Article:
The prevalence of each multimorbidity type, by sex or age group is shown in Figure 3.1.
Figure 3.1: Prevalence of multimorbidity and complex multimorbidity types among people aged 45 and over, by sex or age group, 2017–18
This figure shows the proportion of people aged 45 and over with different multimorbidity types by sex or age group. Overall, women aged 45 and over were more likely to have multimorbidity (41%) compared with men (34%). Multimorbidity was more common in people aged 65 and over (51%) compared with people aged 45–64 (30%).
Consistent with the finding that multimorbidity becomes more common with age (see What is multimorbidity and how common is it?), the prevalence of complex multimorbidity increases with age:
- 6.3% of people aged 45–64 had moderately complex multimorbidity compared with 13% of people aged 65 and over
- 1.9% of people aged 45–64 had highly complex multimorbidity compared with 4.4% of people aged 65 and over (Figure 3.1; Data table 3.1).
Among people aged 45 and over, it was more common for women to have any type of multimorbidity (total multimorbidity) than men: about 41% of women and 34% of men aged 45 and over had multimorbidity.
The difference in the prevalence of total multimorbidity between men and women is primarily due to the larger proportion of women with non-complex multimorbidity. An estimated 29% of women and 23% of men had non-complex multimorbidity. Women were also more likely to have highly complex multimorbidity than men (3.7% compared with 2.0%).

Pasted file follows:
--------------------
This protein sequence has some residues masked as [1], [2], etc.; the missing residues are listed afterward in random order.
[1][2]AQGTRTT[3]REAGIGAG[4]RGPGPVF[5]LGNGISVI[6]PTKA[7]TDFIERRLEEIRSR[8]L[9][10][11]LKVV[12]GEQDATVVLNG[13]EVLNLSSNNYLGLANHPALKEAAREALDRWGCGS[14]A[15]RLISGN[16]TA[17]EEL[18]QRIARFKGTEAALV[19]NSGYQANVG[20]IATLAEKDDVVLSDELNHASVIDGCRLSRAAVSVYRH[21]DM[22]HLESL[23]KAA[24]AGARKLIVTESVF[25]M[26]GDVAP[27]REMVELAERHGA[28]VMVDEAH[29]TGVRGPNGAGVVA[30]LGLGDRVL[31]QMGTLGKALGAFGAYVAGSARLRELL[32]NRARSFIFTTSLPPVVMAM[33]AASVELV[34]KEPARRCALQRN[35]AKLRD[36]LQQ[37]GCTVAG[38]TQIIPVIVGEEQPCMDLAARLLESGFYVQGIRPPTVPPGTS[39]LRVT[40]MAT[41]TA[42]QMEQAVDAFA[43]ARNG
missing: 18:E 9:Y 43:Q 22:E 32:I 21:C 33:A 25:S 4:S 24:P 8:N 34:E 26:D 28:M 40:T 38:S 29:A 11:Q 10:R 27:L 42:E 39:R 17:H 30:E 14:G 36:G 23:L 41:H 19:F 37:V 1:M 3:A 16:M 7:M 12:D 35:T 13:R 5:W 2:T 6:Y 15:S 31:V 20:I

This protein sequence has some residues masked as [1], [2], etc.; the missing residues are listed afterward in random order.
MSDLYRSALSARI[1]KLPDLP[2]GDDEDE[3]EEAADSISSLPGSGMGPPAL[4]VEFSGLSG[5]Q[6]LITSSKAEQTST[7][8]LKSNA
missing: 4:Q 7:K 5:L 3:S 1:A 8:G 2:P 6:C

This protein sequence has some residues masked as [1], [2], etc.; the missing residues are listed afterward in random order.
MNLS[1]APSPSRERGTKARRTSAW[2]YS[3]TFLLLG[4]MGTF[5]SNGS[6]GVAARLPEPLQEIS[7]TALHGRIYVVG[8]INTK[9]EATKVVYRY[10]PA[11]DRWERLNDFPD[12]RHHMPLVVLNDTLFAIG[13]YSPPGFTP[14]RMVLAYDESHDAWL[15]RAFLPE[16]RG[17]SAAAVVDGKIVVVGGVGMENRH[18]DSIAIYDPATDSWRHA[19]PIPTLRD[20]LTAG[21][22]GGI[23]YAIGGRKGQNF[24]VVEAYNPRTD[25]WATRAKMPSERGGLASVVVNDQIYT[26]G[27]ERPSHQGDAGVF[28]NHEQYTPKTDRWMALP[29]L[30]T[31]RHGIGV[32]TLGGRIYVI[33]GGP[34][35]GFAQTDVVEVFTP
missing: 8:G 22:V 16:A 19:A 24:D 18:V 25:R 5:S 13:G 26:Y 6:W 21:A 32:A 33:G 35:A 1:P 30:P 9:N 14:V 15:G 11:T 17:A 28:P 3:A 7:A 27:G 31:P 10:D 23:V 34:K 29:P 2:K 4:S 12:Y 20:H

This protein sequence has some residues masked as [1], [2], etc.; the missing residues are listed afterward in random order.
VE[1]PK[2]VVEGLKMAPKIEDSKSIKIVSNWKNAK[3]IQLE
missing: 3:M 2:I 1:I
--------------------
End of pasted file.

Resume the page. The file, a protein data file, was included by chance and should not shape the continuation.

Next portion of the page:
Proportions of men and women aged 45 and over with moderately complex multimorbidity were similar. These findings remained after adjusting for differences in the age-structure of the populations being compared.
It is important to note that the number of conditions, the specific conditions included in analysis, and how they are grouped and defined will affect prevalence estimates for each of the multimorbidity types. See Factors to consider when interpreting results in the Technical notes for further detail.
Due to insufficient numbers of cases available for age-standardisation in many instances, only unadjusted (crude) estimates for people aged 45 and over are presented in this section, unless otherwise stated. Unadjusted estimates were compared with age-standardised estimates during analysis with few differences found, indicating unadjusted estimates provide sufficient information for comparison between groups. Age-specific estimates for people aged 45–64 and 65 and over are included in Data tables 3.3b and 3.3c and help to show how results may vary by age.
See the section Crude, age-standardised and age-specific estimates in the Methods section of the Technical notes for further information.
ABS (Australian Bureau of Statistics) 2019a. National Health Survey: Users’ Guide, 2017–18. ABS cat. no. 4363.0.55.001. Canberra: ABS.
ABS 2019b. Microdata: National Health Survey, 2017–18. DataLab. ABS cat. no. 4324.0.55.001. Canberra: ABS. Findings based on Detailed Microdata.
Harrison C, Britt H, Miller G, Henderson J. 2014. Examining different measures of multimorbidity, using a large prospective cross-sectional study in Australian general practice. BMJ Open 4: e004694.